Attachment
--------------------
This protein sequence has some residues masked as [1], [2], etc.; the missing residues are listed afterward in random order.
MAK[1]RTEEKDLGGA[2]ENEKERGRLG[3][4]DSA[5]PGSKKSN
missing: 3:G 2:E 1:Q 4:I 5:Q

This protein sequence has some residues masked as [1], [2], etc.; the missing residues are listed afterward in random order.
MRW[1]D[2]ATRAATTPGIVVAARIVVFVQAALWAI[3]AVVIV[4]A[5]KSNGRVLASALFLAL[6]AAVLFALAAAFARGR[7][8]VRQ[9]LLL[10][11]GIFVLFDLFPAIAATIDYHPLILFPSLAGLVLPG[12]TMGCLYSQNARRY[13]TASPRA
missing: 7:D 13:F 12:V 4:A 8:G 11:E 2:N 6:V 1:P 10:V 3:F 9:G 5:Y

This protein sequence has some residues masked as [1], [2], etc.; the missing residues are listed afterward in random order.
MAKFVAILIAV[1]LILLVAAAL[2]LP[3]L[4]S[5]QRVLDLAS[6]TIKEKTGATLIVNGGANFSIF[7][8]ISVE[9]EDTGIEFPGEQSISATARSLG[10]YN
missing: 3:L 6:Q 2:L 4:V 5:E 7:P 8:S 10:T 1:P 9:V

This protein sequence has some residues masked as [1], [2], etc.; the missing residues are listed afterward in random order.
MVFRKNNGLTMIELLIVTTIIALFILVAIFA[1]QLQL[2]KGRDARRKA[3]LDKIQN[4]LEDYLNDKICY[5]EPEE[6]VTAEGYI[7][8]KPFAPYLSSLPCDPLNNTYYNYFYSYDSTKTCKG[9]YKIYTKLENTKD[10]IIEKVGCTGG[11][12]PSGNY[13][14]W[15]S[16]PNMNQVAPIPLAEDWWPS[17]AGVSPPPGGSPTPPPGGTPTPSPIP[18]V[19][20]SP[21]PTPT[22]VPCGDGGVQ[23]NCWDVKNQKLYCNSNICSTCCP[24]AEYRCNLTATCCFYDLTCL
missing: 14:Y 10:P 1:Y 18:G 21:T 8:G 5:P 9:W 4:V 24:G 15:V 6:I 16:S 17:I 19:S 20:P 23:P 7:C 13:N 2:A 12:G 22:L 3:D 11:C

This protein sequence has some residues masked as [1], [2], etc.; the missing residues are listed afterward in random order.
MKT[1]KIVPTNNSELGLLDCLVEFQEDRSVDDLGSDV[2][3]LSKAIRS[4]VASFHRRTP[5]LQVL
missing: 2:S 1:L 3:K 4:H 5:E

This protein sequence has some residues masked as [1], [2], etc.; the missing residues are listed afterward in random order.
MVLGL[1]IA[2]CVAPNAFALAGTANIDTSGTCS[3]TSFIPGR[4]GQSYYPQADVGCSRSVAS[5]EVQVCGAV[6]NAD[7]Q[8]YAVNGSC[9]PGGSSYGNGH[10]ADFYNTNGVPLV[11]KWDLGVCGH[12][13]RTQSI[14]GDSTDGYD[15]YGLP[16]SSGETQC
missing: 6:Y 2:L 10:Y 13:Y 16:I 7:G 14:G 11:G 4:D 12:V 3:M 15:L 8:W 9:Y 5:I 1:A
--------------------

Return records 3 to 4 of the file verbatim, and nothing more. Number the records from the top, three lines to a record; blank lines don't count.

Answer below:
This protein sequence has some residues masked as [1], [2], etc.; the missing residues are listed afterward in random order.
MAKFVAILIAV[1]LILLVAAAL[2]LP[3]L[4]S[5]QRVLDLAS[6]TIKEKTGATLIVNGGANFSIF[7][8]ISVE[9]EDTGIEFPGEQSISATARSLG[10]YN
missing: 3:L 6:Q 2:L 4:V 5:E 7:P 8:S 10:T 1:P 9:V

This protein sequence has some residues masked as [1], [2], etc.; the missing residues are listed afterward in random order.
MVFRKNNGLTMIELLIVTTIIALFILVAIFA[1]QLQL[2]KGRDARRKA[3]LDKIQN[4]LEDYLNDKICY[5]EPEE[6]VTAEGYI[7][8]KPFAPYLSSLPCDPLNNTYYNYFYSYDSTKTCKG[9]YKIYTKLENTKD[10]IIEKVGCTGG[11][12]PSGNY[13][14]W[15]S[16]PNMNQVAPIPLAEDWWPS[17]AGVSPPPGGSPTPPPGGTPTPSPIP[18]V[19][20]SP[21]PTPT[22]VPCGDGGVQ[23]NCWDVKNQKLYCNSNICSTCCP[24]AEYRCNLTATCCFYDLTCL
missing: 14:Y 10:P 1:Y 18:G 21:T 8:G 5:P 9:W 4:V 24:G 15:V 6:I 16:S 17:I 19:S 20:P 23:P 7:C 13:N 2:A 12:G 22:L 3:D 11:C